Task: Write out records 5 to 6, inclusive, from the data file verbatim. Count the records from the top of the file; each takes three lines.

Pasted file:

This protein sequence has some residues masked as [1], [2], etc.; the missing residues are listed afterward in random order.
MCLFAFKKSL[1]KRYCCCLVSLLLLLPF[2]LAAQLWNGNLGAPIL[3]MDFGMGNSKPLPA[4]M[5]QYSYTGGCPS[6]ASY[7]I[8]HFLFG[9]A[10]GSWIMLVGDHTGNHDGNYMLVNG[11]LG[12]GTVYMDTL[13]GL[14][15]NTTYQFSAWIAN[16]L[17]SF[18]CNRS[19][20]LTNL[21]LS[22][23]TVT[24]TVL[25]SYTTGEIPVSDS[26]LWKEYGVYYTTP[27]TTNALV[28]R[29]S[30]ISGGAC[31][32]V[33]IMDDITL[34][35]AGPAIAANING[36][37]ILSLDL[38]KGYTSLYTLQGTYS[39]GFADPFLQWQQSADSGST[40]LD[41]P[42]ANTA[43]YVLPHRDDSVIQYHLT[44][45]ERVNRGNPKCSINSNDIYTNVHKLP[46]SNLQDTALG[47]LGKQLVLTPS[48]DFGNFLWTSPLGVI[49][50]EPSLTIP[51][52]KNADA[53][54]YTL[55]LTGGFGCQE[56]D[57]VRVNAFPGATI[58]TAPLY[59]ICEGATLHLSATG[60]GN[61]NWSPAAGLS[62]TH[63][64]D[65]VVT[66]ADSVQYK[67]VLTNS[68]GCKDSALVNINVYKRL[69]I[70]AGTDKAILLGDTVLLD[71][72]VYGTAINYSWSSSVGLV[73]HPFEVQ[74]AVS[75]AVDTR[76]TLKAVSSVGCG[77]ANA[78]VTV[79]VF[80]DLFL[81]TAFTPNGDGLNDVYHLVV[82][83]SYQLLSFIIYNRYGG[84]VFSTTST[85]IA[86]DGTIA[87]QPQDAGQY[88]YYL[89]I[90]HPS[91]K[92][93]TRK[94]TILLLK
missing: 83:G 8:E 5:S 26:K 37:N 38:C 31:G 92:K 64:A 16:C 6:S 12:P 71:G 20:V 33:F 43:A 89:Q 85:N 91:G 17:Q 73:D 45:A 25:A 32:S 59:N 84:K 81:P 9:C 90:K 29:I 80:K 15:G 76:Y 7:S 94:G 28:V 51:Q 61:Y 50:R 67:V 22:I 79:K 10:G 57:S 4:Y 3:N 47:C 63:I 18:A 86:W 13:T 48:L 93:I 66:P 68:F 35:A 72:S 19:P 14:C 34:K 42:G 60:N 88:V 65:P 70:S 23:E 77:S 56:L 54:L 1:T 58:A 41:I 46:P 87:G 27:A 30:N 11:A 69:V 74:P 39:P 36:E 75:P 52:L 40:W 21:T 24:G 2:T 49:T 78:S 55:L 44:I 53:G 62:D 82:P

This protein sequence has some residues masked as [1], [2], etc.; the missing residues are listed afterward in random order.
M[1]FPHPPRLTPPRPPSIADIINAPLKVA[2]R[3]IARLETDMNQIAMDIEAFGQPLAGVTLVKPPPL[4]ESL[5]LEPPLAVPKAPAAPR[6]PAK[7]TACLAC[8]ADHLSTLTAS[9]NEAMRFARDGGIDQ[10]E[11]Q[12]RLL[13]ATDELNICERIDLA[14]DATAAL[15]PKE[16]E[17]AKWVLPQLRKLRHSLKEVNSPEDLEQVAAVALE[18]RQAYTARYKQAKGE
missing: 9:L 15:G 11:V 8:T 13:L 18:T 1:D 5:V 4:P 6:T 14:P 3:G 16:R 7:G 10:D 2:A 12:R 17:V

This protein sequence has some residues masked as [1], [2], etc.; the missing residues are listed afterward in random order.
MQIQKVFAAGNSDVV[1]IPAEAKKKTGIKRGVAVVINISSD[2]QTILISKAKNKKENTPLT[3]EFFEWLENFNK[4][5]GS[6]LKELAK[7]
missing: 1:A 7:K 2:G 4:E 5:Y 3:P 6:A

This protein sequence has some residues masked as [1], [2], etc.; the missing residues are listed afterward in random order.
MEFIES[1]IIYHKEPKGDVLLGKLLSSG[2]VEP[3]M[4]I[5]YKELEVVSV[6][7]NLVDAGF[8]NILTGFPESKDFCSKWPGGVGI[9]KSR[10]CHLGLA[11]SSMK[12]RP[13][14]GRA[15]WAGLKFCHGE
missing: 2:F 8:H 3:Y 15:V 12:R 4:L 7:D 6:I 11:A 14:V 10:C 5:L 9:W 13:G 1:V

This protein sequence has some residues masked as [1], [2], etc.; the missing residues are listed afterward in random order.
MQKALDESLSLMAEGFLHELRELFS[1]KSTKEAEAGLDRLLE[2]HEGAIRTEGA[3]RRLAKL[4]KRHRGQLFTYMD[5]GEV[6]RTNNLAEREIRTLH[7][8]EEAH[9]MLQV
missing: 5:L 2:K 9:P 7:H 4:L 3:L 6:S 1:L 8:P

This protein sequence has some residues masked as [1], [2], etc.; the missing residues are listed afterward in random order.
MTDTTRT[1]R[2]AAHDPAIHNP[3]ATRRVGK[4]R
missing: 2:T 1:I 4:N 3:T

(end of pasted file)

This protein sequence has some residues masked as [1], [2], etc.; the missing residues are listed afterward in random order.
MQKALDESLSLMAEGFLHELRELFS[1]KSTKEAEAGLDRLLE[2]HEGAIRTEGA[3]RRLAKL[4]KRHRGQLFTYMD[5]GEV[6]RTNNLAEREIRTLH[7][8]EEAH[9]MLQV
missing: 5:L 2:K 9:P 7:H 4:L 3:L 6:S 1:L 8:P

This protein sequence has some residues masked as [1], [2], etc.; the missing residues are listed afterward in random order.
MTDTTRT[1]R[2]AAHDPAIHNP[3]ATRRVGK[4]R
missing: 2:T 1:I 4:N 3:T